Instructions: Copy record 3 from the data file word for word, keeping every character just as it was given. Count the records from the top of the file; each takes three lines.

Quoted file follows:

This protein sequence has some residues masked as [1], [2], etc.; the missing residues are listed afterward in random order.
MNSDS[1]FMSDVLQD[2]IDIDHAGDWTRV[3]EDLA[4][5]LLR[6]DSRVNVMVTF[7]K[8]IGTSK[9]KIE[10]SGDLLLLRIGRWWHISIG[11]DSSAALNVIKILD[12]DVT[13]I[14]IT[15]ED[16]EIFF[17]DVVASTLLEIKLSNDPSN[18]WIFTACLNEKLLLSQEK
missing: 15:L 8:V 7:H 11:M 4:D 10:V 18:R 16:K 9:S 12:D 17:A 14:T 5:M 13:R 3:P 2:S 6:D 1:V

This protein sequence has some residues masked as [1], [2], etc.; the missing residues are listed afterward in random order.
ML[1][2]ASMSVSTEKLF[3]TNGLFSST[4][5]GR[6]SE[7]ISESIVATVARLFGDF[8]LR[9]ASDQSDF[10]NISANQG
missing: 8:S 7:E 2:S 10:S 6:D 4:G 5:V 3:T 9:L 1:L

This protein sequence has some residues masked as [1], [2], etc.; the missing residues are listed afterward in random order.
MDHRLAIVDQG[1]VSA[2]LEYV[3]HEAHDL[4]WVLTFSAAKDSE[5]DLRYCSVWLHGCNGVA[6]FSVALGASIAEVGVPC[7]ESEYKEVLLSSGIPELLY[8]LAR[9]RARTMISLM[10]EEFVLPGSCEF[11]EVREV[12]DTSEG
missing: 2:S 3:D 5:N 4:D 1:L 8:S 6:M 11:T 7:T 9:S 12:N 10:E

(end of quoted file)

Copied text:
This protein sequence has some residues masked as [1], [2], etc.; the missing residues are listed afterward in random order.
MDHRLAIVDQG[1]VSA[2]LEYV[3]HEAHDL[4]WVLTFSAAKDSE[5]DLRYCSVWLHGCNGVA[6]FSVALGASIAEVGVPC[7]ESEYKEVLLSSGIPELLY[8]LAR[9]RARTMISLM[10]EEFVLPGSCEF[11]EVREV[12]DTSEG
missing: 2:S 3:D 5:N 4:D 1:L 8:S 6:M 11:T 7:T 9:S 12:N 10:E